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7 thoughts on “Gardening in Portugal Update

  1. Hi! I’m BlackBeardie. Love your write-ups and photos! My Mum would have really loved your Bird of Paradise plant ) Senhor FazTudo left enough of that old olive tree me thinks. 🙂 I have a few olive trees on my patch and have the idea of growing hazelnut trees for a biomass project. Do you have any of these?
    Thank you.
    Best regards,
    Zephyr

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  2. Thanks Blackbeardie! Enjoy writing it and since it’s VERY rainy here at the moment it’s hard to get out in the garden much! We don’t have any hazelnut trees and I don’t see the growing here in the Algarve much, which makes me wonder if one could. Lots of almonds everywhere though and we use the husks to light our wood burning stove.

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  3. Hi
    Thanks for your reply. Rain in the Algarve is good! It will make the Algarve more green. I don’t have mains water at my place so am planning to harvest rain water. If you have some almond seedlings you want to get rid of please keep me in mind! I am keen on the hazelnuts as you can prune the branches back quite hard every couple of years (for fuel) and they will bounce back. They also grown well in more arid regions.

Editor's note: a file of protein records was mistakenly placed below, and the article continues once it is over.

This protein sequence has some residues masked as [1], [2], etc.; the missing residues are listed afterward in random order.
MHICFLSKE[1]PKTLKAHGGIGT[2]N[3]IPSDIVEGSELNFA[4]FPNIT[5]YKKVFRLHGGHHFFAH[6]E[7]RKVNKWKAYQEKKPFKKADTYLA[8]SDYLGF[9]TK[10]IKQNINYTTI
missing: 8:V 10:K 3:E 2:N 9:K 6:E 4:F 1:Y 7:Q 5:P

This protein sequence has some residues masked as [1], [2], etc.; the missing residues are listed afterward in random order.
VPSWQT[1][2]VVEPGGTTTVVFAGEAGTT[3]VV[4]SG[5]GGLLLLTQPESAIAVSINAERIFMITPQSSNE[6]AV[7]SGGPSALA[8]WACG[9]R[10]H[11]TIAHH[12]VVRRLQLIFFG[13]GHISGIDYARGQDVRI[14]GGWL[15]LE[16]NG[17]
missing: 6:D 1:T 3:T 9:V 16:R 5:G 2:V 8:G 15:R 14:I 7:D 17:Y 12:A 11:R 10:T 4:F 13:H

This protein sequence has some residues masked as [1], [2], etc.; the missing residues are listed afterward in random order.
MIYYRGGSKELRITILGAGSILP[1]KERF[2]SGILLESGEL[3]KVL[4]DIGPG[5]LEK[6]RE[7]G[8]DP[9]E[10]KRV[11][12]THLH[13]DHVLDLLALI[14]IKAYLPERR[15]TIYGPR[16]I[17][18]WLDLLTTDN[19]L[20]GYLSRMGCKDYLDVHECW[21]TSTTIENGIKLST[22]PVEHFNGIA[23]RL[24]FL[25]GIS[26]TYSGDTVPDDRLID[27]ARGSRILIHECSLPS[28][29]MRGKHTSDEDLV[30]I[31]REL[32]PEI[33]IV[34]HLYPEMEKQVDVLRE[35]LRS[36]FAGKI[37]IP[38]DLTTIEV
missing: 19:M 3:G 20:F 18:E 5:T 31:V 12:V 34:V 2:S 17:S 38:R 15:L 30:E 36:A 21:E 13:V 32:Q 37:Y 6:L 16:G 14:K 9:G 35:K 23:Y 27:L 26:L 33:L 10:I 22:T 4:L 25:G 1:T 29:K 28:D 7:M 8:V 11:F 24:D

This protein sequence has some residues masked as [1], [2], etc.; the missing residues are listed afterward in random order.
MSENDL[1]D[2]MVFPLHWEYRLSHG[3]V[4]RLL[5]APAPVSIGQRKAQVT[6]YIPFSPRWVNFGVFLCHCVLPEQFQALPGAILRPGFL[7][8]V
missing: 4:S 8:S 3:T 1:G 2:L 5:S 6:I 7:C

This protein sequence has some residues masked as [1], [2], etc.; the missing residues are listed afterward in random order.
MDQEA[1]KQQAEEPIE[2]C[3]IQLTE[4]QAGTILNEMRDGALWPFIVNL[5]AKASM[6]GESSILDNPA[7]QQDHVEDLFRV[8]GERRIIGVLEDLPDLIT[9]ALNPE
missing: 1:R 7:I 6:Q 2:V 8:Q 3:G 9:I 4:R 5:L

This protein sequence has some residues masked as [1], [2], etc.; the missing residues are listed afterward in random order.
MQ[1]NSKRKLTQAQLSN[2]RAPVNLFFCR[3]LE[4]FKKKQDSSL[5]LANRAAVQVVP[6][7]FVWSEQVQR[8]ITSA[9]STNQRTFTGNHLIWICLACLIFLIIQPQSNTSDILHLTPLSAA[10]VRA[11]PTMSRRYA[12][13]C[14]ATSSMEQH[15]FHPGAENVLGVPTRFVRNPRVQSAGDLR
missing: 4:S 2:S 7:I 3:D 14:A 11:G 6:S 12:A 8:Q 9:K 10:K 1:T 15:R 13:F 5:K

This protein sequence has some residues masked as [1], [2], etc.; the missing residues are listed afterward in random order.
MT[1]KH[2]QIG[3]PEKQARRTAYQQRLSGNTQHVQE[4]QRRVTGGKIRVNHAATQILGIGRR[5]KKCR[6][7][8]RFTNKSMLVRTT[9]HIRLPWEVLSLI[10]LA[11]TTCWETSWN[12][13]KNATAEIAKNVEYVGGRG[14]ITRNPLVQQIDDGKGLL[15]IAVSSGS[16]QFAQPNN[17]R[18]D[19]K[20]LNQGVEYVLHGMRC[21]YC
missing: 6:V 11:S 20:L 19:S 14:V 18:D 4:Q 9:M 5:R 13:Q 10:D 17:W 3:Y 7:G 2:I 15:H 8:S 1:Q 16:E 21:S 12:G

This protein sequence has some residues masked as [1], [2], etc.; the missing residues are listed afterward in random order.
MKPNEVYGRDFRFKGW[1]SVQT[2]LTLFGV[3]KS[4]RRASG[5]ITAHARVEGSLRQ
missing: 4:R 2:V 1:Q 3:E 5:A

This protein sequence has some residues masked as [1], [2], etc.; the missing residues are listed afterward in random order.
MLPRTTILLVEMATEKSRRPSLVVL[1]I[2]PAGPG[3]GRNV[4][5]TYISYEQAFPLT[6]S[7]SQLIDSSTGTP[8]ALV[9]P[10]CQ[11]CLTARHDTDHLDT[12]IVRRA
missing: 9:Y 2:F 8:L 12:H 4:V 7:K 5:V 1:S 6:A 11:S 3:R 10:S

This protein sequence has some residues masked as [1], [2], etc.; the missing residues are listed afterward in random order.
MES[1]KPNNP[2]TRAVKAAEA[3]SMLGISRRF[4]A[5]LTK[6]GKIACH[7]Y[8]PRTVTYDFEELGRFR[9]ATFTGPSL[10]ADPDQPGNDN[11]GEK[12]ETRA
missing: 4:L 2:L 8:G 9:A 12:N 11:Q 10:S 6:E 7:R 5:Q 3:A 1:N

Oh a wood burner! I need to get one. I made a mistake in not buying a British made Villager stove when I had the means to ship it down. I’m trying to find a stove made in Portugal. If you know any company that does this please let me know. I have emailed 3 but drawn a blank.

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  4. Agree rain is good! but at the moment I am thinking of growing rice as the bottom of the garden is like a paddy field! Great idea re the hazels. A friend of mine dries orange peel to use as firelighters, and that works well too. You can get wood burners now in do-it-yourself stores which we have done, but eventually I would like to get one that has a back boiler, so when its lit it can heat some radiators throughout the house. Getting things delivered from England isn’t too expensive if you use one of the removal companies. I hope you are busy harvesting your rainwater. It’s a long hot summer! Have you been here long?

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  5. R

  6. Good evening

    No, I haven’t really lived in Portugal. I just got a small place in the Algarve and will be coming down in a couple of weeks. As I mentioned there is no mains water connected hence I’m keen to collect rain water. I’ve heard that I can get agricultural water from the dam people, so fingers crossed. It looks like I’ll have my work cut out. )
    Thanks for the tip about the stoves. I guess I will have to have a look for one in the DIY stores when I’m over.

    Yeah I’m quite keen on growing hazelnut trees! It appears that they are well suited to grow in southern Portugal as the are drought resistant. I think they can easily be adapted to form hedging by weaving branches of closely growing trees together. You have to plant two varieties if want nuts as they are self infertile. I haven’t found a source in Portugal for them as yet.
    Keep up the good work! 🙂
    Best wishes,
    Zephyr